When you combine this information — not on one deposit but a myriad — with data on the surrounding geography, the geological setting, and coexisting minerals, it’s possible to fill in the blanks and infer the existence of not only deposits but also new mineral species.

It’s only recently that the technology has enabled scientists to use such a ‘big data’ approach.

“The quest for new mineral deposits is incessant, but until recently mineral discovery has been more a matter of luck than scientific prediction,” said Dr. Shaunna Morrison of the Deep Carbon Observatory in a statement. “All that may change thanks to big data.”

Just like data scientists use complex data sets to understand social media connections, city traffic or even metabolic pathways, so can the same method apply to mineralogy and petrology. There are really few fields of science where big data can’t help make a breakthrough.

Bearing this in mind, Morrison and colleagues were able to visualize data from multiple variables on thousands of mineral samples sourced from hundreds of thousands of locations around the world. And it was all represented within a single graph which reveals patterns of occurrence and distribution otherwise extremely difficult if not impossible to infer.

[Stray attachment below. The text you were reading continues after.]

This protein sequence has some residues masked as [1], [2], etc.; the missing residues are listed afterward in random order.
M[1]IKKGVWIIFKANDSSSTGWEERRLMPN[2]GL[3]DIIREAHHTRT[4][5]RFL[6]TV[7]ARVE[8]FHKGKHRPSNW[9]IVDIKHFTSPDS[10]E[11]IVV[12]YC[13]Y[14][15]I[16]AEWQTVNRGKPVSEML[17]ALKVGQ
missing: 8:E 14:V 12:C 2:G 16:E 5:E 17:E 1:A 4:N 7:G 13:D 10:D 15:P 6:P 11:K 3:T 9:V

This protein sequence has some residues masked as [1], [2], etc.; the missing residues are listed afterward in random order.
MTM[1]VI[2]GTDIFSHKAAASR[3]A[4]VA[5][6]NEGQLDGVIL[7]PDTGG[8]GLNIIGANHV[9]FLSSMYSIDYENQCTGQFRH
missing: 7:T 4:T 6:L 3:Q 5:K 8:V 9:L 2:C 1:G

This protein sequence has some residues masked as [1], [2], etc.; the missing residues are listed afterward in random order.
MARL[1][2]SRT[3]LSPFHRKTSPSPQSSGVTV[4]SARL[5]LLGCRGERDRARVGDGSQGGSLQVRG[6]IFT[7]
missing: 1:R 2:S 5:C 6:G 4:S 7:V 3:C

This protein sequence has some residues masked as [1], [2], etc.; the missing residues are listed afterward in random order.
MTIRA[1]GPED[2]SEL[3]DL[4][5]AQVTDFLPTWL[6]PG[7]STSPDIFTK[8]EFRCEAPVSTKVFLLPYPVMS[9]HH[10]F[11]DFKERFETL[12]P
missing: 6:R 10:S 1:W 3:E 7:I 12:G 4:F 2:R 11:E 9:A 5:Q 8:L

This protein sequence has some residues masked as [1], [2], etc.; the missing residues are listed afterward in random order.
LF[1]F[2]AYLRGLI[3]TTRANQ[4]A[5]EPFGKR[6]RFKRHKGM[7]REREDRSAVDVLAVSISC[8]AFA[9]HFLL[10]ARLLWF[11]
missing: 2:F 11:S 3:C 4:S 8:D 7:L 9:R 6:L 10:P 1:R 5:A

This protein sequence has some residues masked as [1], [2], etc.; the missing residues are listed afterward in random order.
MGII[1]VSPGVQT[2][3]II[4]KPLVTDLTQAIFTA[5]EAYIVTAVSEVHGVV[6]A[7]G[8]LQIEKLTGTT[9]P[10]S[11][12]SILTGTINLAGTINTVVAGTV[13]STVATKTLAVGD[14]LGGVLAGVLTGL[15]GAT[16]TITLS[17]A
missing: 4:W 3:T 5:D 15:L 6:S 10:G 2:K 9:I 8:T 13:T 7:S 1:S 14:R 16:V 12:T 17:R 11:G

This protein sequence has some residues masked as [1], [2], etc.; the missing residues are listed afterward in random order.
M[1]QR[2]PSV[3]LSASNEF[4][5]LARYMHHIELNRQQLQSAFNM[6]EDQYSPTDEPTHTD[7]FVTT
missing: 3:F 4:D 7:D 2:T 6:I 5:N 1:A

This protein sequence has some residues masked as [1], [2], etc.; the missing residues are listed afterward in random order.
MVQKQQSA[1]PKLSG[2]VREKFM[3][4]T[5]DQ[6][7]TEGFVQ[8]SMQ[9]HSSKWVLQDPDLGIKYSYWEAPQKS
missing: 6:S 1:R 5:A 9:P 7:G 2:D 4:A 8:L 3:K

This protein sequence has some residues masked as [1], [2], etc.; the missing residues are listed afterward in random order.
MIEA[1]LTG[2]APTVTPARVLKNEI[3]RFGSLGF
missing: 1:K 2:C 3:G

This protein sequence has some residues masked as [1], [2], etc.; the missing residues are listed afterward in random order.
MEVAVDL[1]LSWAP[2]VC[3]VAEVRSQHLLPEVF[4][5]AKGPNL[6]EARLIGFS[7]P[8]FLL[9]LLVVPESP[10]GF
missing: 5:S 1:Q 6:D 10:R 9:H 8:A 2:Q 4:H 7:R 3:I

From here on, it’s only a matter of filling the gaps of a list of minerals. Moreover, the analysis also tells us where we can dig to find new deposits. Robert Hazen at the Carnegie Institution for Science discusses mineral evolution, mineral ecology, and mineral network analysis in this hour-long lecture embedded below.

Ewingite. Photo Travis Olds.

Ewingite. Photo Travis Olds.

The hunt for new minerals is on

Already, this approach enabled the researchers to predict the existence of 145 missing carbon-bearing minerals and where to find them. To accelerate their discovery, the Deep Carbon Observatory launched the Carbon Mineral Challenge to inspire professional and amateur mineralogists alike to hunt down minerals from this shortlist. Already, ten have been found. Among them is ewingite, the most structurally complex known mineral on Earth. Many more minerals await discovery, though.